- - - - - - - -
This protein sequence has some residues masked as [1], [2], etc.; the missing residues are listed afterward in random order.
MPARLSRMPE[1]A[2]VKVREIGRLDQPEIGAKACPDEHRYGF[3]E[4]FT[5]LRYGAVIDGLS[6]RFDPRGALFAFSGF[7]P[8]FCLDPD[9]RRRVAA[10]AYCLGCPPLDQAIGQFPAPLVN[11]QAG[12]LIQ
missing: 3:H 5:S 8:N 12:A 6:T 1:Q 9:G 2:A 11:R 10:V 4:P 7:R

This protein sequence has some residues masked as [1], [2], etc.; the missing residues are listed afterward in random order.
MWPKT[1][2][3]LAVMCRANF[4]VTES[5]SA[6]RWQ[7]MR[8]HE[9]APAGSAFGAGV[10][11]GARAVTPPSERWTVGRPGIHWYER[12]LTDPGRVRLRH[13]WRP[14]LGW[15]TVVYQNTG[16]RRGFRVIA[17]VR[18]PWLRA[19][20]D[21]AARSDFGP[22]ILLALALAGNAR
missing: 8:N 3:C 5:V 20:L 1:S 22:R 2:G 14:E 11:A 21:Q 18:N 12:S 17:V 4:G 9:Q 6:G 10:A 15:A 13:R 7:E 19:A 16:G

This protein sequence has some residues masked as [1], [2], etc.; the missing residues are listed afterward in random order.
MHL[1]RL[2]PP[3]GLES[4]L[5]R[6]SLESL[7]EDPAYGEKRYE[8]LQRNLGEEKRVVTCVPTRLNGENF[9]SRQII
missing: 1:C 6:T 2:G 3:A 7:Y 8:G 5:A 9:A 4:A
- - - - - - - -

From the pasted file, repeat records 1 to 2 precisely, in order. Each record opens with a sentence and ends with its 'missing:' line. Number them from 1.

This protein sequence has some residues masked as [1], [2], etc.; the missing residues are listed afterward in random order.
MPARLSRMPE[1]A[2]VKVREIGRLDQPEIGAKACPDEHRYGF[3]E[4]FT[5]LRYGAVIDGLS[6]RFDPRGALFAFSGF[7]P[8]FCLDPD[9]RRRVAA[10]AYCLGCPPLDQAIGQFPAPLVN[11]QAG[12]LIQ
missing: 3:H 5:S 8:N 12:A 6:T 1:Q 9:G 2:A 11:R 10:V 4:P 7:R

This protein sequence has some residues masked as [1], [2], etc.; the missing residues are listed afterward in random order.
MWPKT[1][2][3]LAVMCRANF[4]VTES[5]SA[6]RWQ[7]MR[8]HE[9]APAGSAFGAGV[10][11]GARAVTPPSERWTVGRPGIHWYER[12]LTDPGRVRLRH[13]WRP[14]LGW[15]TVVYQNTG[16]RRGFRVIA[17]VR[18]PWLRA[19][20]D[21]AARSDFGP[22]ILLALALAGNAR
missing: 8:N 3:C 5:V 20:L 1:S 22:R 2:G 14:E 11:A 21:Q 18:N 12:S 17:V 4:G 9:Q 6:G 10:A 15:A 13:R 7:E 19:A 16:G